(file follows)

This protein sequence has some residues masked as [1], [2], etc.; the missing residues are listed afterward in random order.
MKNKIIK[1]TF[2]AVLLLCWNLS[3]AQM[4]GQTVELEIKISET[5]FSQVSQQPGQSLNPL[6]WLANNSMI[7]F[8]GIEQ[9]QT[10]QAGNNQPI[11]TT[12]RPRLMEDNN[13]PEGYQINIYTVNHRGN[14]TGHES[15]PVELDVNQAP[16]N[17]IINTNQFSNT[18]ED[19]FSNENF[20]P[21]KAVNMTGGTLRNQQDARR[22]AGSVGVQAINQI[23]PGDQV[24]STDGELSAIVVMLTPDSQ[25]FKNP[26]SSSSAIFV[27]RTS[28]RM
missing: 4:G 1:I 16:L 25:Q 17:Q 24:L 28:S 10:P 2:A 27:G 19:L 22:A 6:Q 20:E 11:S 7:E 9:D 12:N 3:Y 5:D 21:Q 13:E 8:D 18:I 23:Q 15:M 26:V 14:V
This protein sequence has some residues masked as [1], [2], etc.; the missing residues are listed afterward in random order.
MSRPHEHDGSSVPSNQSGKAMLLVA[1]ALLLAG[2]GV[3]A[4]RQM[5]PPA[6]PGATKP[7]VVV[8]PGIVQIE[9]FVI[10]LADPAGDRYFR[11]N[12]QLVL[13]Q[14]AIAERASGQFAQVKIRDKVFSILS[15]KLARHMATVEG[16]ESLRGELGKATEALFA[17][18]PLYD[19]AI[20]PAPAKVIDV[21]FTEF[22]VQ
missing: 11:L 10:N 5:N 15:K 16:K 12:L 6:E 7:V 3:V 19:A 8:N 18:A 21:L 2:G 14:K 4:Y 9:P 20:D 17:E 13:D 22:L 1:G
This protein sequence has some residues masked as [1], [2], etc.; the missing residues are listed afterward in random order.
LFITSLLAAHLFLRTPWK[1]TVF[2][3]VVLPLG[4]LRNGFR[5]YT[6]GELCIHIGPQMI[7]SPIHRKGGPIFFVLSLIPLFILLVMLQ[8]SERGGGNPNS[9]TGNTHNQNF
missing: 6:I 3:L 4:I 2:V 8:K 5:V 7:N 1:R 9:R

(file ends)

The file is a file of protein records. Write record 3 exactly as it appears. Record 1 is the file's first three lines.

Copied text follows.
This protein sequence has some residues masked as [1], [2], etc.; the missing residues are listed afterward in random order.
LFITSLLAAHLFLRTPWK[1]TVF[2][3]VVLPLG[4]LRNGFR[5]YT[6]GELCIHIGPQMI[7]SPIHRKGGPIFFVLSLIPLFILLVMLQ[8]SERGGGNPNS[9]TGNTHNQNF
missing: 6:I 3:L 4:I 2:V 8:K 5:V 7:N 1:R 9:R